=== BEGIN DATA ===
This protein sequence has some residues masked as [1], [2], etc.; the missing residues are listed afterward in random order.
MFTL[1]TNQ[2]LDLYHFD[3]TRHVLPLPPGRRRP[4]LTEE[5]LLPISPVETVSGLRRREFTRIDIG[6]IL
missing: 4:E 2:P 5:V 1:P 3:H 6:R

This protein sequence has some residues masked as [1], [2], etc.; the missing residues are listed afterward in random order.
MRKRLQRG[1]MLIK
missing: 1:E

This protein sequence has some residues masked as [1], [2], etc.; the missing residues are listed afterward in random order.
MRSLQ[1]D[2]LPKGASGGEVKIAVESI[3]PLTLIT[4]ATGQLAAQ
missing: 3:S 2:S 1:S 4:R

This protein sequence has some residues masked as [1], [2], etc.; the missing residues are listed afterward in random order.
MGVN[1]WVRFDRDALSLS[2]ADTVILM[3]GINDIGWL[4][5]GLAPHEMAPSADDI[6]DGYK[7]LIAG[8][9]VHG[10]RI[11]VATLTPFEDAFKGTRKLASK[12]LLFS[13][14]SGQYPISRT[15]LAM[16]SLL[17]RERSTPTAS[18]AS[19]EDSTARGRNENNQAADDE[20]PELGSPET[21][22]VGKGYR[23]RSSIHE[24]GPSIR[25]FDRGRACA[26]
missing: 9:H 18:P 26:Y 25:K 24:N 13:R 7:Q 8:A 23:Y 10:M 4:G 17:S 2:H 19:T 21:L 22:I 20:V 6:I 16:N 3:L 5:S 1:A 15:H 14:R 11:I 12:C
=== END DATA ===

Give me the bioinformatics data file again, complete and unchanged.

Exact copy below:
This protein sequence has some residues masked as [1], [2], etc.; the missing residues are listed afterward in random order.
MFTL[1]TNQ[2]LDLYHFD[3]TRHVLPLPPGRRRP[4]LTEE[5]LLPISPVETVSGLRRREFTRIDIG[6]IL
missing: 4:E 2:P 5:V 1:P 3:H 6:R

This protein sequence has some residues masked as [1], [2], etc.; the missing residues are listed afterward in random order.
MRKRLQRG[1]MLIK
missing: 1:E

This protein sequence has some residues masked as [1], [2], etc.; the missing residues are listed afterward in random order.
MRSLQ[1]D[2]LPKGASGGEVKIAVESI[3]PLTLIT[4]ATGQLAAQ
missing: 3:S 2:S 1:S 4:R

This protein sequence has some residues masked as [1], [2], etc.; the missing residues are listed afterward in random order.
MGVN[1]WVRFDRDALSLS[2]ADTVILM[3]GINDIGWL[4][5]GLAPHEMAPSADDI[6]DGYK[7]LIAG[8][9]VHG[10]RI[11]VATLTPFEDAFKGTRKLASK[12]LLFS[13][14]SGQYPISRT[15]LAM[16]SLL[17]RERSTPTAS[18]AS[19]EDSTARGRNENNQAADDE[20]PELGSPET[21][22]VGKGYR[23]RSSIHE[24]GPSIR[25]FDRGRACA[26]
missing: 9:H 18:P 26:Y 25:K 24:N 13:R 7:Q 8:A 23:Y 10:M 4:G 17:S 2:H 19:T 21:L 22:I 20:V 6:I 16:N 3:L 5:S 1:A 15:H 14:R 11:I 12:C